The most recent version of ITIL, ITIL 4 introduced a lot of new concepts. In particular the concepts Service Value System, Service Value Chain and Value Stream. All these are fundamental in ITIL 4.
The Service Value System (SVS) is a model that shows how all components and activities of an organization work together to create value. The Service Value System can help create a unique and strong direction for the organization. It defines the activities, workflows, controls and procedures needed to achieve the agreed objectives.
On the other hand, the value stream is a series of steps an organization undertakes to create and deliver services and products to consumers. The Value Stream is different for every organization and needs to be specified.
The new version of ITIL provides a generic reference model to be able to create value streams: this model is called Service Value Chain.
Service Value Chain
The Service Value Chain is an operating model, which outlines the key activities required to respond to demand and facilitate value realization through the creation and management of products and services. Each organization will allocate the Service Value Chain according to their business needs. The SVC responds to the trigger, the question and the need of an organization.
The six main activities of the ITIL Service Value Chain are;
Design & Transition
Obtain & Build
Deliver & Support
In reality, the SVC needs other elements in order to be completed. Even if these elements are not part of the chain: the trigger, or the question, the need that the SVC responds to.
Every organization will be able to define its own specific value stream starting from the reference Service Value Chain.
Different factors are included while creating the value stream, like:
Structure of the organization
The organizational culture
>All above mentioned elements either influence or determine how the Value stream is defined.
Specific roles and responsibilities, resources and tools will be defined within the value stream. The Value stream will represent how the organizational model will be used to respond to a specific trigger, need or question.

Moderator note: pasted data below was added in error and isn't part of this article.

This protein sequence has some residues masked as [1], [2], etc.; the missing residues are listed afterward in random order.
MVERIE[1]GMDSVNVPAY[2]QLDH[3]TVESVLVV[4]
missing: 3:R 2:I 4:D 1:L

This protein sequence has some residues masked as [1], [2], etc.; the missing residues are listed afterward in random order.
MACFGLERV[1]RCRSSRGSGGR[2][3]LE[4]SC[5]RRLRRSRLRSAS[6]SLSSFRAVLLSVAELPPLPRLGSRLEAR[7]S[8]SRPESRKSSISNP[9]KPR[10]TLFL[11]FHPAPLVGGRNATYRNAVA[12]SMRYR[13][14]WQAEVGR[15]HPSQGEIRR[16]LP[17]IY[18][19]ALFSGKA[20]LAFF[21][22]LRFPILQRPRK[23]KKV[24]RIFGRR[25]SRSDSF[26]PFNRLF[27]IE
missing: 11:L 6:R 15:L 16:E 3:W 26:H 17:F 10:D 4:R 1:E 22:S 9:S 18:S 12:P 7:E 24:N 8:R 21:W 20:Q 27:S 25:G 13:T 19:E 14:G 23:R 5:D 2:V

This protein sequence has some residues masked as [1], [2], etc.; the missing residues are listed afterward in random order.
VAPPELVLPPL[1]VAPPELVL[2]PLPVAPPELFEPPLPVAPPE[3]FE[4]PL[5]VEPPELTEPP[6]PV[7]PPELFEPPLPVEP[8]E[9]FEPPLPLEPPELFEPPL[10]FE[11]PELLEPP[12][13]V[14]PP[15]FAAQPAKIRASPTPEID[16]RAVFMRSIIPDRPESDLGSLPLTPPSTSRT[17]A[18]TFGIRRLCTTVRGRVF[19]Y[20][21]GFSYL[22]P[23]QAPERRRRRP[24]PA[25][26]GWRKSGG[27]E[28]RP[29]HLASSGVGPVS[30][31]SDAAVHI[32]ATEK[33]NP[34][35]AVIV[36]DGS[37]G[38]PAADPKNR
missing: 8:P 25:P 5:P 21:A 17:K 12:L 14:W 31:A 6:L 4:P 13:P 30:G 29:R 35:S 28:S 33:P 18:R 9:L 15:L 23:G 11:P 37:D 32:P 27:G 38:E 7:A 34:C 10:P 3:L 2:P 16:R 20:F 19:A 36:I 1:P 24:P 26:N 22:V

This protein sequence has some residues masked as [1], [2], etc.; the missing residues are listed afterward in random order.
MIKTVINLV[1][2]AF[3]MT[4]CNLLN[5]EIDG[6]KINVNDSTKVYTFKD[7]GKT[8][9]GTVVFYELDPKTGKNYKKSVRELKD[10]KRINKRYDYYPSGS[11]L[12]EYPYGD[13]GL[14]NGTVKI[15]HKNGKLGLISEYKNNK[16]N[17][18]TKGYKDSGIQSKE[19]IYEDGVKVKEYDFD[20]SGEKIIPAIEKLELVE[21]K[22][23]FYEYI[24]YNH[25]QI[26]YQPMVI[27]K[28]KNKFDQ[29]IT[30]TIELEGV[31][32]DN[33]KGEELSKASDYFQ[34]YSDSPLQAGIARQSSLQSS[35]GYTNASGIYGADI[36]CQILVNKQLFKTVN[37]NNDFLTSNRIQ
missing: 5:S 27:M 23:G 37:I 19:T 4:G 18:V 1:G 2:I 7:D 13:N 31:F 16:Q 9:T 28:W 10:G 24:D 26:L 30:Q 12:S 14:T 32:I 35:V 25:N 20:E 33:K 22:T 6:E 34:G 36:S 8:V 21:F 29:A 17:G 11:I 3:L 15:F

While creating a Value stream with the Service Value Chain as a base, it is advisable to start from the demand. That way the end result is always a Value, regardless of the value stream that we are going to identify.
Other important facts about the Value Stream:
The order of activities is not pre-established and can be different every time
The Value Stream does not concern a single group but involves several teams
The Value Stream activities do not only involve IT staff but also includes stakeholders
Each activity of the value stream has specific support and stakeholder practices.
In order to create value streams it is necessary to know the activities, define their priority and manage the possible involvement of external companies.
ITIL provides the Service Value Chain to identify the Value Streams. The organization always starts from the Service Value Chain and uses this model to identify the specific Value Stream. Once an organization has defined its Value Streams, it is easy to follow the activities and practices. It recognizes the stakeholders involved and the activities required to transform the need into something that generates value for everyone.
The Managing Professional module of ITIL 4; Create, Deliver & Support provides an understanding of how to integrate value streams. Activities to create, deliver and support IT products and services and related practices, methods and tools. Find out more!
QRP International also organized a webinar about the ITIL 4 module Create, Deliver & Support. Our trainer and ITIL 4 expert Kais Albassir explains in a clear way how this course can be helpful. Watch the recording for free by clicking here.
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